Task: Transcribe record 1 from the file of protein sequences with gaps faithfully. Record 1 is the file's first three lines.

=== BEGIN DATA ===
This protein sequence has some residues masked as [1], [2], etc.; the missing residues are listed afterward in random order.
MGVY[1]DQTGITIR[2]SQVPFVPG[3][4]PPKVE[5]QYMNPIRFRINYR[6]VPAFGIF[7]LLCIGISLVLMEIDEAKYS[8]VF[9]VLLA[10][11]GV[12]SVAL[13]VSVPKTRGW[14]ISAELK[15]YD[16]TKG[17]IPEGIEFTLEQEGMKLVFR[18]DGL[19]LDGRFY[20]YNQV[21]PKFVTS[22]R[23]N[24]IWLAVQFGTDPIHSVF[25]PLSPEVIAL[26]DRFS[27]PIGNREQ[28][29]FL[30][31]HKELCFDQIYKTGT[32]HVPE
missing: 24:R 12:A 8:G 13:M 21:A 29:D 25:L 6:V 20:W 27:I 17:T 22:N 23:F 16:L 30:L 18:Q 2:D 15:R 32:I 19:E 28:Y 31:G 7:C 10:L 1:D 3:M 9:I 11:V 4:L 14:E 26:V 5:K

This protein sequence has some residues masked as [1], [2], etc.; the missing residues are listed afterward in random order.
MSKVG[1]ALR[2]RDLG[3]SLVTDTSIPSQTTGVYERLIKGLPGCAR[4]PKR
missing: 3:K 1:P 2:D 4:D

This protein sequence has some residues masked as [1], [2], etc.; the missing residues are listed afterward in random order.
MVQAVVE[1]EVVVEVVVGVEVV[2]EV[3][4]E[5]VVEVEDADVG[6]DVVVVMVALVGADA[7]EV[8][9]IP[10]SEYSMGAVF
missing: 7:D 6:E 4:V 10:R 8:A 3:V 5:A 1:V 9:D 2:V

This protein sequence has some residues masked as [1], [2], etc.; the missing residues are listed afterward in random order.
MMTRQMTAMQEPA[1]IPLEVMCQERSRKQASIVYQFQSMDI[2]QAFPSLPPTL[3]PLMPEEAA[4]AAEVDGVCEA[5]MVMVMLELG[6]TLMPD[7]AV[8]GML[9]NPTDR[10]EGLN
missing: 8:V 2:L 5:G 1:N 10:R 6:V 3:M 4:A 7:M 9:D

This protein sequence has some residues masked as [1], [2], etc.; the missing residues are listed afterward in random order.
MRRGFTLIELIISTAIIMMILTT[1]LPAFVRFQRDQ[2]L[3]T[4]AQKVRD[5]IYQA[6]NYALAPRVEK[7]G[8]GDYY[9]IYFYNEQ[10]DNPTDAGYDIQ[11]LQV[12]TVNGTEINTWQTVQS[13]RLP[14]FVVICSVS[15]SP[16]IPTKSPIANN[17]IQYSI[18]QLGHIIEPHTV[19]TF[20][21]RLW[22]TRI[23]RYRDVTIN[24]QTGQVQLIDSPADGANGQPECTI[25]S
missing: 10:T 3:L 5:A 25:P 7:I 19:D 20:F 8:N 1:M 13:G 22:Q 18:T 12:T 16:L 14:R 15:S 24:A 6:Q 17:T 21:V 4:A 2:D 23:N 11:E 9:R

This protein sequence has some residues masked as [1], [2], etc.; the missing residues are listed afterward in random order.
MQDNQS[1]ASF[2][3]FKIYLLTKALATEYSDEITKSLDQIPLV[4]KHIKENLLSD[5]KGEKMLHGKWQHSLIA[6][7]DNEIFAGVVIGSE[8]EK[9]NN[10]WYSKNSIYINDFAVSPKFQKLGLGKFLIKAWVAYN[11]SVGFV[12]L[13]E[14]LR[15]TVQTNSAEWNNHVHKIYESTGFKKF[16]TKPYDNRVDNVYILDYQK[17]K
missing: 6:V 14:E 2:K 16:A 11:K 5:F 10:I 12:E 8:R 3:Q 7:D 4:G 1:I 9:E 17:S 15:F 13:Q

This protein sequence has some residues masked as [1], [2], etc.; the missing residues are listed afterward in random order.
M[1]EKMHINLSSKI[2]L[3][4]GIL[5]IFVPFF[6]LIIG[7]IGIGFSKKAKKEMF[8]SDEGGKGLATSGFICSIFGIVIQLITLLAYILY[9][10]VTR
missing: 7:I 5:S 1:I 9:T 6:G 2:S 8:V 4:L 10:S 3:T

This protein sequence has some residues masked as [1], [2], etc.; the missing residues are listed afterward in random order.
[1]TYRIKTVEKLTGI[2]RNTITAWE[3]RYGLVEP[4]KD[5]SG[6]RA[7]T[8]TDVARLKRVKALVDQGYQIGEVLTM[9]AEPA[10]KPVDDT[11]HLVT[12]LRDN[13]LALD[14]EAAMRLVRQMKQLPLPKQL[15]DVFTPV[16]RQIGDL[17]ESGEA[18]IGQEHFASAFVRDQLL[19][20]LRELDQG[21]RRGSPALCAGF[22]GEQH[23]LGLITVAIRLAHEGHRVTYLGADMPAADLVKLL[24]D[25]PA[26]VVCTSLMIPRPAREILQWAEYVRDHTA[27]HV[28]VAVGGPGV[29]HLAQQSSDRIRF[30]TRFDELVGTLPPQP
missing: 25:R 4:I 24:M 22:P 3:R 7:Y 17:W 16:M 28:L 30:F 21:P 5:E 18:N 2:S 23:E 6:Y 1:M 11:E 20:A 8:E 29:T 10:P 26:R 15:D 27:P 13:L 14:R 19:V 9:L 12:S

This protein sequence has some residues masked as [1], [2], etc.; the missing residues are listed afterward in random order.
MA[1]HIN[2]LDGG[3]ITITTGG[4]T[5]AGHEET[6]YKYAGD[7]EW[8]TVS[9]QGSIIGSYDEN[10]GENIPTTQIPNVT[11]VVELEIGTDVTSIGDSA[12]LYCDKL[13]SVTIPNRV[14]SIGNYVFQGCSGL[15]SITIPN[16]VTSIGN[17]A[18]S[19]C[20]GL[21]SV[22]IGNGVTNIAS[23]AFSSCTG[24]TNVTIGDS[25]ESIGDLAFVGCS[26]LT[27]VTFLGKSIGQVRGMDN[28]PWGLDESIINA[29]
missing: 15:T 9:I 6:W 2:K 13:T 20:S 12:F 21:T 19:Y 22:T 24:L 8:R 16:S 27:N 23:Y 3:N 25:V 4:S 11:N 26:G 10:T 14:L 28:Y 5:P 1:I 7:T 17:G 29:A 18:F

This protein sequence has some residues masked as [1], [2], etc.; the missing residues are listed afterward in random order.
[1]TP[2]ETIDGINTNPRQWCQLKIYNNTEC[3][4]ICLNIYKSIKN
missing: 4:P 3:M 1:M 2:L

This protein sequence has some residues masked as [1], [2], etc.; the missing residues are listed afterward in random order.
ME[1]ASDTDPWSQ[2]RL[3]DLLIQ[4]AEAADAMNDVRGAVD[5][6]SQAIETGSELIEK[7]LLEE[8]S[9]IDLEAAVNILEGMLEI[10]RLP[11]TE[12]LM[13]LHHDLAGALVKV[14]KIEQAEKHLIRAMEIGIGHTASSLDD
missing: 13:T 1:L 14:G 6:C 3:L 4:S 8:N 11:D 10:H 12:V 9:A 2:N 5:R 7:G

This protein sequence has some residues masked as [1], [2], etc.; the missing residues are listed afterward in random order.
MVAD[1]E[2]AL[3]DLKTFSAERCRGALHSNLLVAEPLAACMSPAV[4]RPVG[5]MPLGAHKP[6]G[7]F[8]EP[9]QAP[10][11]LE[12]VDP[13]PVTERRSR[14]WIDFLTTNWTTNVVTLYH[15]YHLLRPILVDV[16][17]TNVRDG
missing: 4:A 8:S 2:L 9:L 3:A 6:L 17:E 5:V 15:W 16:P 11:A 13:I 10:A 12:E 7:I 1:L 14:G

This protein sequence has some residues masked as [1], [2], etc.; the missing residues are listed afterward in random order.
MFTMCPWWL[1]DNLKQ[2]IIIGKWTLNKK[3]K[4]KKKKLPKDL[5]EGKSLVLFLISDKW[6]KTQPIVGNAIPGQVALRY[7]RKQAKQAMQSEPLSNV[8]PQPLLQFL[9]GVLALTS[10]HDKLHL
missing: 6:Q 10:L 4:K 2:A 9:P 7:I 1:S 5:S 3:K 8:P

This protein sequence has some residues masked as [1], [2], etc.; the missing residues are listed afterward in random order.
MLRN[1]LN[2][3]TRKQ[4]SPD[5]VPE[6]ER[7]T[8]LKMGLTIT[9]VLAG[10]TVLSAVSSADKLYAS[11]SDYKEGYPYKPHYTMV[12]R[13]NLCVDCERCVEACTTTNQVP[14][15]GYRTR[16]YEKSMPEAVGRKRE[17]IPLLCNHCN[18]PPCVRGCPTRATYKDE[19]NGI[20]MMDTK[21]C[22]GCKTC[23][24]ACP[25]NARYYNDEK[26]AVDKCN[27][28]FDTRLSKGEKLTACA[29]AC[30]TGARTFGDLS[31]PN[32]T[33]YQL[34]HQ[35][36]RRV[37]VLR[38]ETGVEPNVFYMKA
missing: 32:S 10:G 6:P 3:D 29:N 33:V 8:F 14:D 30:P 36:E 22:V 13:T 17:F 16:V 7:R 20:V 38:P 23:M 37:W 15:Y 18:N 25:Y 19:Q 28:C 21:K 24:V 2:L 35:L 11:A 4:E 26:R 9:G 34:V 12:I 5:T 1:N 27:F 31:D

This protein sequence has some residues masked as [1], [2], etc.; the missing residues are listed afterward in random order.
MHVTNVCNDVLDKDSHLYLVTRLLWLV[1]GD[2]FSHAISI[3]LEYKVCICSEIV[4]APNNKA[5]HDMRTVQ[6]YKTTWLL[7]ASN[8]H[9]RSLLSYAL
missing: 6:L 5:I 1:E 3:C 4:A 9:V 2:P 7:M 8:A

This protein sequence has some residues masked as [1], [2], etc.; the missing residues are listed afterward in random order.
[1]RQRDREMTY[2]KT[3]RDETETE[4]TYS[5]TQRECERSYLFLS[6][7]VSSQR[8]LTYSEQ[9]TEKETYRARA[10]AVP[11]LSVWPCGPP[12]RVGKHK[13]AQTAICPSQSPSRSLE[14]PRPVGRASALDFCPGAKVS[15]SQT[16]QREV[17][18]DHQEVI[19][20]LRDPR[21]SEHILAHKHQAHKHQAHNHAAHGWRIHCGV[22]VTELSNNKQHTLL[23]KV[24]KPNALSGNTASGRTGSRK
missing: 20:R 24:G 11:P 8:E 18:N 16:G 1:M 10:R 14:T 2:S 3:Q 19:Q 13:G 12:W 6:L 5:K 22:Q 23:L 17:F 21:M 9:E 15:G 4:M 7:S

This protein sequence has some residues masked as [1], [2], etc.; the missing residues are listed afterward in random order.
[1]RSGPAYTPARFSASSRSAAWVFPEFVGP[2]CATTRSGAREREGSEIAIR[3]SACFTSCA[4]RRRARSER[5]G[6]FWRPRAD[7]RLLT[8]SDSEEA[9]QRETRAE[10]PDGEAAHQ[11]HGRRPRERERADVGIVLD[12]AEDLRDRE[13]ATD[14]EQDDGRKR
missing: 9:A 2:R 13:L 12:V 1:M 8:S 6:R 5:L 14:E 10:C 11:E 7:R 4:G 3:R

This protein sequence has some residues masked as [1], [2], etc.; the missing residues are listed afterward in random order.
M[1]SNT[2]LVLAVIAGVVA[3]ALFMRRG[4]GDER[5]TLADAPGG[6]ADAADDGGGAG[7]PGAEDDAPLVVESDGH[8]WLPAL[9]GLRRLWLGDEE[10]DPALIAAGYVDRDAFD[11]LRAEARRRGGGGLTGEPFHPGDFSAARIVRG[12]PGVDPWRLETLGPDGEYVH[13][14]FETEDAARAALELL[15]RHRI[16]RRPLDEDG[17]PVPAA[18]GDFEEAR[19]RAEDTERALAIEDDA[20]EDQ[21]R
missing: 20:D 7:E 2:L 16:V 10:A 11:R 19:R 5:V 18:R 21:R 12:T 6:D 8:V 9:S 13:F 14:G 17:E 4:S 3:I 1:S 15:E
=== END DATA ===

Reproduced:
This protein sequence has some residues masked as [1], [2], etc.; the missing residues are listed afterward in random order.
MGVY[1]DQTGITIR[2]SQVPFVPG[3][4]PPKVE[5]QYMNPIRFRINYR[6]VPAFGIF[7]LLCIGISLVLMEIDEAKYS[8]VF[9]VLLA[10][11]GV[12]SVAL[13]VSVPKTRGW[14]ISAELK[15]YD[16]TKG[17]IPEGIEFTLEQEGMKLVFR[18]DGL[19]LDGRFY[20]YNQV[21]PKFVTS[22]R[23]N[24]IWLAVQFGTDPIHSVF[25]PLSPEVIAL[26]DRFS[27]PIGNREQ[28][29]FL[30][31]HKELCFDQIYKTGT[32]HVPE
missing: 24:R 12:A 8:G 13:M 21:A 29:D 25:L 6:V 20:W 27:I 17:T 22:N 23:F 16:L 30:L 18:Q 2:D 15:R 32:I 19:E 28:Y 31:G 7:C 10:L 1:D 3:M 9:I 11:V 4:L 14:E 26:V 5:K